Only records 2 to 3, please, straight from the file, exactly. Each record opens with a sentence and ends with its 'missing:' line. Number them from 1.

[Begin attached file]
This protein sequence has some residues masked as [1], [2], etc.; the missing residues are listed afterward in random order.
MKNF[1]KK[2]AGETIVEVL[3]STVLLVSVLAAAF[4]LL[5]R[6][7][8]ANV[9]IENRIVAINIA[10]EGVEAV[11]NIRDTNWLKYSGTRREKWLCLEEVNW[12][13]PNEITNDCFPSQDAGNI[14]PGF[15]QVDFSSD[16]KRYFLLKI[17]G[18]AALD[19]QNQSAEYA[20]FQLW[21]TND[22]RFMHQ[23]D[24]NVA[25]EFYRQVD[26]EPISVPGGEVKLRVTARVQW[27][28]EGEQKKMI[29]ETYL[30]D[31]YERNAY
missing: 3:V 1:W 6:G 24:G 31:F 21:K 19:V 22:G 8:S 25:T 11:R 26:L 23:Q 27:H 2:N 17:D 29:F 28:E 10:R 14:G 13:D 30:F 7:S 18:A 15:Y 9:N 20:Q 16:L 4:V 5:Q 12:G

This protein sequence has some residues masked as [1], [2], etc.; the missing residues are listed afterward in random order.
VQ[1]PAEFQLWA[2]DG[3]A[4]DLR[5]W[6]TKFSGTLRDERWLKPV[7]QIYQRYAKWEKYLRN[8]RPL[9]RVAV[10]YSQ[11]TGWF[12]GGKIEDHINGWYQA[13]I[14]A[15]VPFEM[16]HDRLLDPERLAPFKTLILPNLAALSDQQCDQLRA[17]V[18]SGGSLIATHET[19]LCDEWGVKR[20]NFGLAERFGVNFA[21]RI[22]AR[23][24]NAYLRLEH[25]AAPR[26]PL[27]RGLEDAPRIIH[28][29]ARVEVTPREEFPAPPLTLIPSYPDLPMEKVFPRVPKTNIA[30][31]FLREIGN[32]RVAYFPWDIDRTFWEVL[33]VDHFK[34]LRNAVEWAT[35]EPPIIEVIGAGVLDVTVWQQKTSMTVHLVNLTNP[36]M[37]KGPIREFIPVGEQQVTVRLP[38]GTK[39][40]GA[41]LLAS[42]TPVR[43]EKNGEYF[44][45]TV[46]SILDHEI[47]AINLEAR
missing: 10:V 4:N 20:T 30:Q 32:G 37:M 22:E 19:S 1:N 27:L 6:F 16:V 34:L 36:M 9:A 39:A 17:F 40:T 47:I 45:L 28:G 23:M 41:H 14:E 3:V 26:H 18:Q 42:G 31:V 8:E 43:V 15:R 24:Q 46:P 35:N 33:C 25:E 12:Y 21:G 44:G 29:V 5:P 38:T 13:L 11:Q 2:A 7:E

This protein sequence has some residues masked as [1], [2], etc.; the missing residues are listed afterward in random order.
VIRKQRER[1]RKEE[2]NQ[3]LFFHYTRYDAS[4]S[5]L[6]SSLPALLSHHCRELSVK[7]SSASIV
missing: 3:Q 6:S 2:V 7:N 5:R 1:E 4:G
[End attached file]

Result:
This protein sequence has some residues masked as [1], [2], etc.; the missing residues are listed afterward in random order.
VQ[1]PAEFQLWA[2]DG[3]A[4]DLR[5]W[6]TKFSGTLRDERWLKPV[7]QIYQRYAKWEKYLRN[8]RPL[9]RVAV[10]YSQ[11]TGWF[12]GGKIEDHINGWYQA[13]I[14]A[15]VPFEM[16]HDRLLDPERLAPFKTLILPNLAALSDQQCDQLRA[17]V[18]SGGSLIATHET[19]LCDEWGVKR[20]NFGLAERFGVNFA[21]RI[22]AR[23][24]NAYLRLEH[25]AAPR[26]PL[27]RGLEDAPRIIH[28][29]ARVEVTPREEFPAPPLTLIPSYPDLPMEKVFPRVPKTNIA[30][31]FLREIGN[32]RVAYFPWDIDRTFWEVL[33]VDHFK[34]LRNAVEWAT[35]EPPIIEVIGAGVLDVTVWQQKTSMTVHLVNLTNP[36]M[37]KGPIREFIPVGEQQVTVRLP[38]GTK[39][40]GA[41]LLAS[42]TPVR[43]EKNGEYF[44][45]TV[46]SILDHEI[47]AINLEAR
missing: 10:V 4:N 20:T 30:Q 32:G 37:M 22:E 19:S 1:N 27:L 6:F 16:V 34:L 36:M 9:A 39:A 17:F 40:T 47:I 45:L 28:G 23:M 41:H 14:E 3:V 26:H 18:Q 42:G 31:V 8:E 43:V 15:R 24:Q 46:P 35:N 33:C 25:E 12:Y 21:G 44:G 29:V 5:P 38:T 13:L 11:Q 2:A 7:E

This protein sequence has some residues masked as [1], [2], etc.; the missing residues are listed afterward in random order.
VIRKQRER[1]RKEE[2]NQ[3]LFFHYTRYDAS[4]S[5]L[6]SSLPALLSHHCRELSVK[7]SSASIV
missing: 3:Q 6:S 2:V 7:N 5:R 1:E 4:G